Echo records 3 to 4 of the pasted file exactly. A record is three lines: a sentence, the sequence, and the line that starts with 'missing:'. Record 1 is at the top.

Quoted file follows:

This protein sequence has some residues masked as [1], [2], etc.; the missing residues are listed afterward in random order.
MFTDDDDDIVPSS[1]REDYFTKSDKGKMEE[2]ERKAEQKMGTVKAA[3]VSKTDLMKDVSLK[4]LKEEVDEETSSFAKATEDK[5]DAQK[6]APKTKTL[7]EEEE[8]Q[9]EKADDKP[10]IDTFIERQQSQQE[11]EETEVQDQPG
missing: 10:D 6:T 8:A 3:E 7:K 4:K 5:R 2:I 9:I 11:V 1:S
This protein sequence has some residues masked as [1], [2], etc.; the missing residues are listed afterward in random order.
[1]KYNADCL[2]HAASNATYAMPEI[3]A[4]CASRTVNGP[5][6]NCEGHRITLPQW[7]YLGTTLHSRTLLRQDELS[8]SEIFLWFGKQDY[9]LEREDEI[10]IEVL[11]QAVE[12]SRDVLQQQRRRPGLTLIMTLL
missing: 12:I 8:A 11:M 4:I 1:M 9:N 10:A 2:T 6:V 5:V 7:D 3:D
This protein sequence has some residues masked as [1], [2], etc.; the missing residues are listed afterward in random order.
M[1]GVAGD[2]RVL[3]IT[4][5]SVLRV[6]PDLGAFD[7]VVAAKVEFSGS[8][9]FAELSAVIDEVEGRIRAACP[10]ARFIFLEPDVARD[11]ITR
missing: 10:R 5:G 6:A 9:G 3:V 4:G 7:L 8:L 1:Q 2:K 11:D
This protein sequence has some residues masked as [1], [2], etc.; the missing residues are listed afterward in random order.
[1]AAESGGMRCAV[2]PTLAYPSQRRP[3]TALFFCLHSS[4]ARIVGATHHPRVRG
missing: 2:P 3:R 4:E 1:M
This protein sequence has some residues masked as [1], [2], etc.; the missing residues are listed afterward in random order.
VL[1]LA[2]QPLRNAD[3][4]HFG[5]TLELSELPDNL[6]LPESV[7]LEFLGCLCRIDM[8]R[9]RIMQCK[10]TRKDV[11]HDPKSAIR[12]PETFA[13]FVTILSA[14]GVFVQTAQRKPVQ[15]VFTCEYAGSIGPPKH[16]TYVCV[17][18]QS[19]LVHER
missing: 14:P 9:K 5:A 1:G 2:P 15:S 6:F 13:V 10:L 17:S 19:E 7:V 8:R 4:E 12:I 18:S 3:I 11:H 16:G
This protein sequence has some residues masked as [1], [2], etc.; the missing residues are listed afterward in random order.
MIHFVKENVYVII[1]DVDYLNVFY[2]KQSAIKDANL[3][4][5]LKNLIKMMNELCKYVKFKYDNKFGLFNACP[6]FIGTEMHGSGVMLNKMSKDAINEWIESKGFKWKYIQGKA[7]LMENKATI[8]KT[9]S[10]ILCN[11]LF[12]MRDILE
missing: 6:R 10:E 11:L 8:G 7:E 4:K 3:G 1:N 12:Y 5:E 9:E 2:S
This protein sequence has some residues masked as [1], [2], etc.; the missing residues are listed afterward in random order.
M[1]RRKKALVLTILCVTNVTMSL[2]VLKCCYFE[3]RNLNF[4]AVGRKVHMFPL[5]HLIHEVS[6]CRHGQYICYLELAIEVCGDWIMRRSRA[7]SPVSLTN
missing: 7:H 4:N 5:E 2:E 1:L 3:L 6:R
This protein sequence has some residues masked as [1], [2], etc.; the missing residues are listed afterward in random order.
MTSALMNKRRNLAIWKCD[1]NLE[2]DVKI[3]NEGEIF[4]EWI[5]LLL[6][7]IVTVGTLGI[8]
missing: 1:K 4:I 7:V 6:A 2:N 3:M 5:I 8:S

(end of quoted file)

This protein sequence has some residues masked as [1], [2], etc.; the missing residues are listed afterward in random order.
M[1]GVAGD[2]RVL[3]IT[4][5]SVLRV[6]PDLGAFD[7]VVAAKVEFSGS[8][9]FAELSAVIDEVEGRIRAACP[10]ARFIFLEPDVARD[11]ITR
missing: 10:R 5:G 6:A 9:G 3:V 4:G 7:L 8:L 1:Q 2:K 11:D
This protein sequence has some residues masked as [1], [2], etc.; the missing residues are listed afterward in random order.
[1]AAESGGMRCAV[2]PTLAYPSQRRP[3]TALFFCLHSS[4]ARIVGATHHPRVRG
missing: 2:P 3:R 4:E 1:M